Gov. Dannel P. Malloy is turning to Sharon Palmer of Waterford, the leader of a teachers’ union that battled the governor over elements of his education reform plan, as his next commissioner of labor.
The Malloy administration, which is set to announce the appointment this afternoon, had no comment. But the choice of Palmer was saluted by John Olsen, the president of the Connecticut AFL-CIO, in an email he sent to AFL-CIO executive board members.
UPDATE: A onetime foe joins Malloy administration
Palmer is the president of the state chapter of the American Federation of Teachers, the smaller of the two statewide teachers’ unions. She also sits on the AFL-CIO board.
She succeeds Glenn Marshall, a carpenters’ union official who resigned in July.
In naming Palmer, a former teacher who has been president of AFT Connecticut since 2003, Malloy is making a gesture to a labor constituency that grew hostile to him in his second year as governor. He is breaking with a tradition of tapping the construction trades for commissioner.
The governor’s criticisms of tenure drew him into a battle with teachers that played out in a series of town hall meetings across the state earlier this year, as well as a sharply critical advertising campaign by the largest teachers’ union, the Connecticut Education Association.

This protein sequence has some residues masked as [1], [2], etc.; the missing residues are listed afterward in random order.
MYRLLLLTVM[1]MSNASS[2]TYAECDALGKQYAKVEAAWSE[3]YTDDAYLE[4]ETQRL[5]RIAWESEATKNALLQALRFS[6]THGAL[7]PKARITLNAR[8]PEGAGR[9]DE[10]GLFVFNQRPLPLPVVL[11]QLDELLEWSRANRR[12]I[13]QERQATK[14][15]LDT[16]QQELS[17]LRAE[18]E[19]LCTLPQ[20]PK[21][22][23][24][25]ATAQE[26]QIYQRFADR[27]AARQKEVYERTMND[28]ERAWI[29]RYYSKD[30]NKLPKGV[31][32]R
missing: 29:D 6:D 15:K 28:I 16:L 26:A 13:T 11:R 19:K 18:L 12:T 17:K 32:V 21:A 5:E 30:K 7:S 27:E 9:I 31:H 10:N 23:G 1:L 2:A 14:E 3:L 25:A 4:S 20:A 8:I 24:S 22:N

While the AFT criticism was softer, Palmer was still blunt about her members’ views toward Malloy.
“They’re feeling they are being disrespected and their profession is being disrespected,” Palmer said in March.
But a late compromise saved the reform effort. In the final days of the session that ended at midnight May 9, the compromise bill passed unanimously in the state House of Representatives and on a bipartisan 28-7 vote in the Senate.
“The one thing that our nation has routinely turned to as a great equalizer is a sound educational system,” Malloy said at a bill-signing ceremony on May 15 attended by Palmer and leaders of the CEA.
Palmer noted then that many at the bill signing had been at each other’s throats.
“But the outcome is well worth it. We’re going to do some good things for kids and teachers and education,” Palmer said.
Palmer is a familiar figure in the interlocking circles that are organized labor and Democratic politics. She is a vice president of the AFL-CIO and a member of the Democratic State Central Committee.